Illicit Digging Continues at Buddha Site

Against authorities’ instructions, a Kompong Thom pagoda com­mittee is proceeding to build a new temple on the site of an an­cient one, possibly disturbing an important archaeological re­source in the process.

The Por Pech Pagoda Commit­tee plans to disregard instructions from the Ministry of Culture and the provincial Department of Re­ligion and go ahead laying foundations on the site in Baray district, Kompong Thom province, chief monk Nong Savath said on Thursday.

The new pagoda is being constructed on the site of a centuries-old temple, known as Vihear Bak, which was destroyed during Cam­­bo­dia’s war years. The site gained attention in August when 31 Buddha statues made of gold, silver and copper were unearthed there. Another copper statue, 25 centimeters high and weighing 1 kg, was found on Tuesday, the monk said.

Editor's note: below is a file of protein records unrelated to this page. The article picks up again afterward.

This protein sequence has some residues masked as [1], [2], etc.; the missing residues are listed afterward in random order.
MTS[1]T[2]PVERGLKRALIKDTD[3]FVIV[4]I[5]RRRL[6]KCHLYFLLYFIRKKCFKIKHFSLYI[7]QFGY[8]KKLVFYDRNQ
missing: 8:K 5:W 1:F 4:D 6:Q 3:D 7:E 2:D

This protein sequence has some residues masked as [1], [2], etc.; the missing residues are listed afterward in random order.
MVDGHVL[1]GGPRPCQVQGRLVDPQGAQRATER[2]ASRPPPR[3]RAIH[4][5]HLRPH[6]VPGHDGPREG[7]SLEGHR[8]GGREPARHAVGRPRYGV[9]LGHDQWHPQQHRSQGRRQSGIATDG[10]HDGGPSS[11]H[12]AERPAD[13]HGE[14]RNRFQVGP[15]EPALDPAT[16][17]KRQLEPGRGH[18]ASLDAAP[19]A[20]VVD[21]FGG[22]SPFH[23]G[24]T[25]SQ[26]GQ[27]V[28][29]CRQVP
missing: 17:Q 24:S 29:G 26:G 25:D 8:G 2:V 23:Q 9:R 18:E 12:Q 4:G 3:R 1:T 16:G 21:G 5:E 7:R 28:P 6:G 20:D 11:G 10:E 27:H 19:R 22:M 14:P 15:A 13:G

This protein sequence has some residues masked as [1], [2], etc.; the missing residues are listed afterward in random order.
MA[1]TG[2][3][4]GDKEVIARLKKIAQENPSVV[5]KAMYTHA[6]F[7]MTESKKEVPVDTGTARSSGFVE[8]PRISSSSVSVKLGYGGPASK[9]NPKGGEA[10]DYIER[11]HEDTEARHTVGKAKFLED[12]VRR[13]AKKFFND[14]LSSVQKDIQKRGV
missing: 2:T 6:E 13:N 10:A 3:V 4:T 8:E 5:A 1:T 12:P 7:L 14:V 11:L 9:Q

“We will dig four more foundation holes on Monday on other parts of the ancient ruins,” Nong Savath said.

That would violate government orders, said Oung Von, director of the Heritage Department in the Ministry of Culture. He said the pagoda committee did not seek per­mission. “They have to find a new site,” he said. “The ministry will not allow them to build this pa­goda on [the site of] an ancient temple.”

He accused them of only wanting to excavate more sacred items, attracting followers to pray and donate money to the pagoda.

Oung Von said the pagoda committee could not protect the artifacts from thieves and environmental degradation. Nong Savath said 200 to 300 people come every day to pray at the monas­tery housing the Buddhas, donating 50,000 to 100,000 riel ($12.50 to $25) per day. The monk said he agreed with authorities who want to take the statues to Phnom Penh for safekeeping but was powerless to remove the objects, believed to bring happiness and good health to worshippers. “The villagers won’t relinquish them—they said we would have to take their lives before we take the statues.”

 

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